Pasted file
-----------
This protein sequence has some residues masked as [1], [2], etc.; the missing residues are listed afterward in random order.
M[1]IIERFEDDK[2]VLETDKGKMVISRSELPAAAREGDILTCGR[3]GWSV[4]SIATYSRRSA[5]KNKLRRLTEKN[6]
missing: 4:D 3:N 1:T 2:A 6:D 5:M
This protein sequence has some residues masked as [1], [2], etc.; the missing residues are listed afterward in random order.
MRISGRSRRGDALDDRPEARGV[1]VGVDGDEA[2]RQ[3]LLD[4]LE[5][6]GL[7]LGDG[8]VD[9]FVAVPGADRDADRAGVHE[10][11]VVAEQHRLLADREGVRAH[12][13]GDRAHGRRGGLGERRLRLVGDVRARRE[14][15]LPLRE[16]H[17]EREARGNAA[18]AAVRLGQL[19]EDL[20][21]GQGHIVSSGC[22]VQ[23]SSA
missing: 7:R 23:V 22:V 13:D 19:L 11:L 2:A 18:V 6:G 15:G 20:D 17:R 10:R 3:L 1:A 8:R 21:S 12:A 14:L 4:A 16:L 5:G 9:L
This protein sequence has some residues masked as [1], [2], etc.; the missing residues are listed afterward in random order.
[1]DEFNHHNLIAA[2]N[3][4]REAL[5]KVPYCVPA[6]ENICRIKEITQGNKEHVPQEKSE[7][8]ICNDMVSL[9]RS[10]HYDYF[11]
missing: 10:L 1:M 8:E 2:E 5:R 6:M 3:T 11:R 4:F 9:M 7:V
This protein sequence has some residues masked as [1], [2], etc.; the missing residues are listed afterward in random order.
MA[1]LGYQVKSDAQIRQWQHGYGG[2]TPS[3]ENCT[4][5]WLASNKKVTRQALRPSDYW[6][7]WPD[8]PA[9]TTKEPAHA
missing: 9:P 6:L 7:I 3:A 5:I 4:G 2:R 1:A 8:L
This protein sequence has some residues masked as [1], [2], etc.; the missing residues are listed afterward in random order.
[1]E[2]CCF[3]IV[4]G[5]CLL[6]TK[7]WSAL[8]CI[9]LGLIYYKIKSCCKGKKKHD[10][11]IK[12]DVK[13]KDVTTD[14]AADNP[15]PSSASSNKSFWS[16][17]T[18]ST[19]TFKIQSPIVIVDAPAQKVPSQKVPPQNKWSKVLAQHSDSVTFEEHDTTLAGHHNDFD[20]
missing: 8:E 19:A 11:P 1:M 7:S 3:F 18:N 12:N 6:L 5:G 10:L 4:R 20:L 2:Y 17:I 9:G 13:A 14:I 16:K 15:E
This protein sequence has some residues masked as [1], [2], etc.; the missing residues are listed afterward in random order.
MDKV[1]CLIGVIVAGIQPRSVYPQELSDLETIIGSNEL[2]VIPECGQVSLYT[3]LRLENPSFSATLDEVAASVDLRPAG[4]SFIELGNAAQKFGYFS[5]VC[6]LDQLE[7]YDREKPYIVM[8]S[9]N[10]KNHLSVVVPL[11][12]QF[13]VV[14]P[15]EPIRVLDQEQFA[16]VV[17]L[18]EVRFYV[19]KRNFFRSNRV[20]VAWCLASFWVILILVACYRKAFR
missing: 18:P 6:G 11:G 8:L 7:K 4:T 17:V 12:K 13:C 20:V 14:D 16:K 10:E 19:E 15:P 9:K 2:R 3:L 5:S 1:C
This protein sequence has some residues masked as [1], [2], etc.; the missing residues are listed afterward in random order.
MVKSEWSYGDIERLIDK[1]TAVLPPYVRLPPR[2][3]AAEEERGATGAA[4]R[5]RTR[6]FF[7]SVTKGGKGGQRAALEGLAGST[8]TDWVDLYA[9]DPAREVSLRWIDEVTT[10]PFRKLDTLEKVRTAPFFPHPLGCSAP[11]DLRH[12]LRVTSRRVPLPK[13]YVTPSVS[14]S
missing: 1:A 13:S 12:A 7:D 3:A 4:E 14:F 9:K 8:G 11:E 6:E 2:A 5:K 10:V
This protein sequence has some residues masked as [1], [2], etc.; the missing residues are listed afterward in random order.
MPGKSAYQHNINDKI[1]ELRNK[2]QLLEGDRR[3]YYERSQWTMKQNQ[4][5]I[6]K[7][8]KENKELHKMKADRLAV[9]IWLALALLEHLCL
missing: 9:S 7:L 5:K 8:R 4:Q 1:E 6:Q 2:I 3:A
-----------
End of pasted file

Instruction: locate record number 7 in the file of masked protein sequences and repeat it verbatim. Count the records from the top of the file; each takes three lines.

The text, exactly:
This protein sequence has some residues masked as [1], [2], etc.; the missing residues are listed afterward in random order.
MVKSEWSYGDIERLIDK[1]TAVLPPYVRLPPR[2][3]AAEEERGATGAA[4]R[5]RTR[6]FF[7]SVTKGGKGGQRAALEGLAGST[8]TDWVDLYA[9]DPAREVSLRWIDEVTT[10]PFRKLDTLEKVRTAPFFPHPLGCSAP[11]DLRH[12]LRVTSRRVPLPK[13]YVTPSVS[14]S
missing: 1:A 13:S 12:A 7:D 3:A 4:E 14:F 9:K 8:G 11:E 6:E 2:A 5:K 10:V